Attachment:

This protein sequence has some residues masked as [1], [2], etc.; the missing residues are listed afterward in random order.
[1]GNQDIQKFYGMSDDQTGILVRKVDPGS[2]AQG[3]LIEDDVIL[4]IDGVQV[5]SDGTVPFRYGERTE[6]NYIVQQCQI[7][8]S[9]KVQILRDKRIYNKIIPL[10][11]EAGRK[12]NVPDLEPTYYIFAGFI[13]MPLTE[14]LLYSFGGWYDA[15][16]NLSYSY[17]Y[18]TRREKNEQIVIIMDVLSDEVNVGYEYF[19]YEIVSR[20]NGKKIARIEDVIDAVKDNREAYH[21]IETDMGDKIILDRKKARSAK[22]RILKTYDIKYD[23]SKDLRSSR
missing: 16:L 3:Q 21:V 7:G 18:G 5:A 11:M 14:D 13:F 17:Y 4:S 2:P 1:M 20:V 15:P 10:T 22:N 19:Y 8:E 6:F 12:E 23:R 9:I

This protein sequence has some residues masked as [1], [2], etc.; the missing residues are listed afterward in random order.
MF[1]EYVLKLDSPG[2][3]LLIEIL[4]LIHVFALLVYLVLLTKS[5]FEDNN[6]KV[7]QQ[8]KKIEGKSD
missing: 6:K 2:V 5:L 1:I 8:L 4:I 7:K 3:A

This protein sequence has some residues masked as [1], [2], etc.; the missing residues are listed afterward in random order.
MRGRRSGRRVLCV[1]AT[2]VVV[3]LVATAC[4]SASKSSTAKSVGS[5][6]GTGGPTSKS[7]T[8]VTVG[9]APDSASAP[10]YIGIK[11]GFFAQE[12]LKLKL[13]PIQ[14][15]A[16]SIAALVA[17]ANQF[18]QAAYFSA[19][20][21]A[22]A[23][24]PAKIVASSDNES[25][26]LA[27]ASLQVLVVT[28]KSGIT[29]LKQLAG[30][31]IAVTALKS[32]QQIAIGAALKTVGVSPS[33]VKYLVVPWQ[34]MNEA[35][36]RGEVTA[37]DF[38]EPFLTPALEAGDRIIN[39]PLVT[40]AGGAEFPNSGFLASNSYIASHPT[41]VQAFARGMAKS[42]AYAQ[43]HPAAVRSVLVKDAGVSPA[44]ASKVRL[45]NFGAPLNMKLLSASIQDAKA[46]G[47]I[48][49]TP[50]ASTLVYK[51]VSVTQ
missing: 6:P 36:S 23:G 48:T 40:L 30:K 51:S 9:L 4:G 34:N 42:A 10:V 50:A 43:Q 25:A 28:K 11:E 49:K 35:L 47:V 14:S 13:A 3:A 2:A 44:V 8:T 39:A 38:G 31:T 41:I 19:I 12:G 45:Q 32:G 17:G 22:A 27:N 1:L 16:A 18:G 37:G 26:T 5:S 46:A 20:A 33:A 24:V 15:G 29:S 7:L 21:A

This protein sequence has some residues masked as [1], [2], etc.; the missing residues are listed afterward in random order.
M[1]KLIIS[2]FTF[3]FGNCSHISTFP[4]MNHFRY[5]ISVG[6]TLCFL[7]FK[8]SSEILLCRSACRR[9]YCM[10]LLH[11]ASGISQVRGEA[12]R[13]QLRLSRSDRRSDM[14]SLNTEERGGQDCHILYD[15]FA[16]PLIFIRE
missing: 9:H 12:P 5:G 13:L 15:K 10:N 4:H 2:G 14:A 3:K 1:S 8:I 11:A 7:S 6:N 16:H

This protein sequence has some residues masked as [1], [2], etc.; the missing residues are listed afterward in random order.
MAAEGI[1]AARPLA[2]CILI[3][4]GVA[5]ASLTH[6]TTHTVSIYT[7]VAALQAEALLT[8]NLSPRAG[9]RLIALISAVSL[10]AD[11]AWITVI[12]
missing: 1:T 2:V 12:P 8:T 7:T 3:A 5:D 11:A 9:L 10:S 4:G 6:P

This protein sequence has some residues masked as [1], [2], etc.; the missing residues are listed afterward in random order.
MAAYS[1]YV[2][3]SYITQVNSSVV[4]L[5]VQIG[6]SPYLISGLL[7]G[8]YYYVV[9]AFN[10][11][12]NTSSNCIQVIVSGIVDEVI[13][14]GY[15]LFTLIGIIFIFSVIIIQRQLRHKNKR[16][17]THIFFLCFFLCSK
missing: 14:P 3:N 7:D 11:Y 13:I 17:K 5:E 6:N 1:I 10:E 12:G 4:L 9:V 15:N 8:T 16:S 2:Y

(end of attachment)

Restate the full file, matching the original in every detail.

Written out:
This protein sequence has some residues masked as [1], [2], etc.; the missing residues are listed afterward in random order.
[1]GNQDIQKFYGMSDDQTGILVRKVDPGS[2]AQG[3]LIEDDVIL[4]IDGVQV[5]SDGTVPFRYGERTE[6]NYIVQQCQI[7][8]S[9]KVQILRDKRIYNKIIPL[10][11]EAGRK[12]NVPDLEPTYYIFAGFI[13]MPLTE[14]LLYSFGGWYDA[15][16]NLSYSY[17]Y[18]TRREKNEQIVIIMDVLSDEVNVGYEYF[19]YEIVSR[20]NGKKIARIEDVIDAVKDNREAYH[21]IETDMGDKIILDRKKARSAK[22]RILKTYDIKYD[23]SKDLRSSR
missing: 16:L 3:Q 21:V 7:G 18:G 5:A 11:M 14:D 13:F 17:Y 4:S 2:P 1:M 20:V 15:P 10:T 22:N 19:Y 8:E 6:F 12:E 23:R 9:I

This protein sequence has some residues masked as [1], [2], etc.; the missing residues are listed afterward in random order.
MF[1]EYVLKLDSPG[2][3]LLIEIL[4]LIHVFALLVYLVLLTKS[5]FEDNN[6]KV[7]QQ[8]KKIEGKSD
missing: 6:K 2:V 5:L 1:I 8:L 4:I 7:K 3:A

This protein sequence has some residues masked as [1], [2], etc.; the missing residues are listed afterward in random order.
MRGRRSGRRVLCV[1]AT[2]VVV[3]LVATAC[4]SASKSSTAKSVGS[5][6]GTGGPTSKS[7]T[8]VTVG[9]APDSASAP[10]YIGIK[11]GFFAQE[12]LKLKL[13]PIQ[14][15]A[16]SIAALVA[17]ANQF[18]QAAYFSA[19][20][21]A[22]A[23][24]PAKIVASSDNES[25][26]LA[27]ASLQVLVVT[28]KSGIT[29]LKQLAG[30][31]IAVTALKS[32]QQIAIGAALKTVGVSPS[33]VKYLVVPWQ[34]MNEA[35][36]RGEVTA[37]DF[38]EPFLTPALEAGDRIIN[39]PLVT[40]AGGAEFPNSGFLASNSYIASHPT[41]VQAFARGMAKS[42]AYAQ[43]HPAAVRSVLVKDAGVSPA[44]ASKVRL[45]NFGAPLNMKLLSASIQDAKA[46]G[47]I[48][49]TP[50]ASTLVYK[51]VSVTQ
missing: 6:P 36:S 23:G 48:T 40:L 30:K 51:S 9:L 4:G 34:N 42:A 10:V 50:A 43:Q 25:A 28:K 11:E 49:K 35:L 47:V 14:S 13:A 3:A 2:A 44:V 8:T 39:A 38:G 31:T 41:I 19:I 12:G 45:Q 32:G 17:G 22:A 27:N 1:L 16:A 18:G 37:G 26:T 5:S 46:A 20:A 33:A 24:V 15:G 29:S 7:L 21:A

This protein sequence has some residues masked as [1], [2], etc.; the missing residues are listed afterward in random order.
M[1]KLIIS[2]FTF[3]FGNCSHISTFP[4]MNHFRY[5]ISVG[6]TLCFL[7]FK[8]SSEILLCRSACRR[9]YCM[10]LLH[11]ASGISQVRGEA[12]R[13]QLRLSRSDRRSDM[14]SLNTEERGGQDCHILYD[15]FA[16]PLIFIRE
missing: 9:H 12:P 5:G 13:L 15:K 10:N 4:H 2:G 14:A 3:K 1:S 8:I 11:A 7:S 6:N 16:H

This protein sequence has some residues masked as [1], [2], etc.; the missing residues are listed afterward in random order.
MAAEGI[1]AARPLA[2]CILI[3][4]GVA[5]ASLTH[6]TTHTVSIYT[7]VAALQAEALLT[8]NLSPRAG[9]RLIALISAVSL[10]AD[11]AWITVI[12]
missing: 1:T 2:V 12:P 8:T 7:T 3:A 5:D 11:A 9:L 10:S 4:G 6:P

This protein sequence has some residues masked as [1], [2], etc.; the missing residues are listed afterward in random order.
MAAYS[1]YV[2][3]SYITQVNSSVV[4]L[5]VQIG[6]SPYLISGLL[7]G[8]YYYVV[9]AFN[10][11][12]NTSSNCIQVIVSGIVDEVI[13][14]GY[15]LFTLIGIIFIFSVIIIQRQLRHKNKR[16][17]THIFFLCFFLCSK
missing: 14:P 3:N 7:D 11:Y 13:I 17:K 5:E 6:N 1:I 10:E 12:G 4:L 9:V 15:N 8:T 16:S 2:Y